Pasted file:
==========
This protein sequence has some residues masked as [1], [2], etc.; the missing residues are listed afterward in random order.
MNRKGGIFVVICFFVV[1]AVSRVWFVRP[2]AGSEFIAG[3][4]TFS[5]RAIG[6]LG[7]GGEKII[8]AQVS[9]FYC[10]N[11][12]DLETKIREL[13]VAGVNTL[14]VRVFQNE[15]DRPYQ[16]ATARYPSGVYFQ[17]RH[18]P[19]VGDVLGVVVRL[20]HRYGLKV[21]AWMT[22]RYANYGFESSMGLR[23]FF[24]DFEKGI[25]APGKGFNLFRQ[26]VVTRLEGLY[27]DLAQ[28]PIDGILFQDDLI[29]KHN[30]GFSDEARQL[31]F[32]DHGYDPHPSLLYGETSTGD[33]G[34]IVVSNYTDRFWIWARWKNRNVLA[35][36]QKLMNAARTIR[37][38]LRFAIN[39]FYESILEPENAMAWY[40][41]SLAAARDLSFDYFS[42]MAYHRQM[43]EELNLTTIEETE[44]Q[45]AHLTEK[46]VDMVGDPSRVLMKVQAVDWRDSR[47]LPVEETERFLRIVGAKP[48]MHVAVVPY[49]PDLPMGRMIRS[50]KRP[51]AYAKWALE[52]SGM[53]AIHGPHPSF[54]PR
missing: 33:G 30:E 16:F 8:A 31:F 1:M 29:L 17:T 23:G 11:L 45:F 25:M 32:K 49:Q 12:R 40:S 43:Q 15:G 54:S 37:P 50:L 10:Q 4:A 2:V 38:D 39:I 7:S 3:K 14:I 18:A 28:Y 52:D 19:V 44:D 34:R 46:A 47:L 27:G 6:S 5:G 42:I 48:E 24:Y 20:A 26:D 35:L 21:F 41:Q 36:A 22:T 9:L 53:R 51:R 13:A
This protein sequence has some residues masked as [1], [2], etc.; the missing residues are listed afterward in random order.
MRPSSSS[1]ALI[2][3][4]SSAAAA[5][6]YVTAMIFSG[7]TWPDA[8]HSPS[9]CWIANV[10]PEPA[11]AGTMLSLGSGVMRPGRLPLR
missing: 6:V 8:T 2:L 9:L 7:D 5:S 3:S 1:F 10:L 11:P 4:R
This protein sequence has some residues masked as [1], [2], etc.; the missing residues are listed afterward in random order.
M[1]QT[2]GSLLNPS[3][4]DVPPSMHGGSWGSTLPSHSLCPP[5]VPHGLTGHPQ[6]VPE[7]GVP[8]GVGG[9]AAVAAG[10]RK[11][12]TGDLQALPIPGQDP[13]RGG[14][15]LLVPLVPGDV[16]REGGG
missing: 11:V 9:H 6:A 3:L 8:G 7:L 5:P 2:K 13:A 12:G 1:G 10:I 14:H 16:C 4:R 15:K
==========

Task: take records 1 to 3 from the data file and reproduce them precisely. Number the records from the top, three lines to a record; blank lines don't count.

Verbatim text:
This protein sequence has some residues masked as [1], [2], etc.; the missing residues are listed afterward in random order.
MNRKGGIFVVICFFVV[1]AVSRVWFVRP[2]AGSEFIAG[3][4]TFS[5]RAIG[6]LG[7]GGEKII[8]AQVS[9]FYC[10]N[11][12]DLETKIREL[13]VAGVNTL[14]VRVFQNE[15]DRPYQ[16]ATARYPSGVYFQ[17]RH[18]P[19]VGDVLGVVVRL[20]HRYGLKV[21]AWMT[22]RYANYGFESSMGLR[23]FF[24]DFEKGI[25]APGKGFNLFRQ[26]VVTRLEGLY[27]DLAQ[28]PIDGILFQDDLI[29]KHN[30]GFSDEARQL[31]F[32]DHGYDPHPSLLYGETSTGD[33]G[34]IVVSNYTDRFWIWARWKNRNVLA[35][36]QKLMNAARTIR[37][38]LRFAIN[39]FYESILEPENAMAWY[40][41]SLAAARDLSFDYFS[42]MAYHRQM[43]EELNLTTIEETE[44]Q[45]AHLTEK[46]VDMVGDPSRVLMKVQAVDWRDSR[47]LPVEETERFLRIVGAKP[48]MHVAVVPY[49]PDLPMGRMIRS[50]KRP[51]AYAKWALE[52]SGM[53]AIHGPHPSF[54]PR
missing: 33:G 30:E 16:F 8:A 31:F 1:M 29:L 17:T 23:G 11:L 45:F 25:M 32:K 49:Q 12:R 40:S 43:Q 15:G 54:S 37:P 50:L 10:Q 4:A 2:V 38:D 39:I 7:S 3:K 14:I 18:A 28:Y 52:D 19:V 44:D 34:R 46:A 47:L 27:G 6:S 5:G 42:I 48:E 24:Y 20:A 26:D 35:L 21:F 41:Q 36:A 22:T 9:L 53:R 51:R 13:A
This protein sequence has some residues masked as [1], [2], etc.; the missing residues are listed afterward in random order.
MRPSSSS[1]ALI[2][3][4]SSAAAA[5][6]YVTAMIFSG[7]TWPDA[8]HSPS[9]CWIANV[10]PEPA[11]AGTMLSLGSGVMRPGRLPLR
missing: 6:V 8:T 2:L 9:L 7:D 5:S 3:S 1:F 10:L 11:P 4:R
This protein sequence has some residues masked as [1], [2], etc.; the missing residues are listed afterward in random order.
M[1]QT[2]GSLLNPS[3][4]DVPPSMHGGSWGSTLPSHSLCPP[5]VPHGLTGHPQ[6]VPE[7]GVP[8]GVGG[9]AAVAAG[10]RK[11][12]TGDLQALPIPGQDP[13]RGG[14][15]LLVPLVPGDV[16]REGGG
missing: 11:V 9:H 6:A 3:L 8:G 7:L 5:P 2:K 13:A 12:G 1:G 10:I 14:H 16:C 4:R 15:K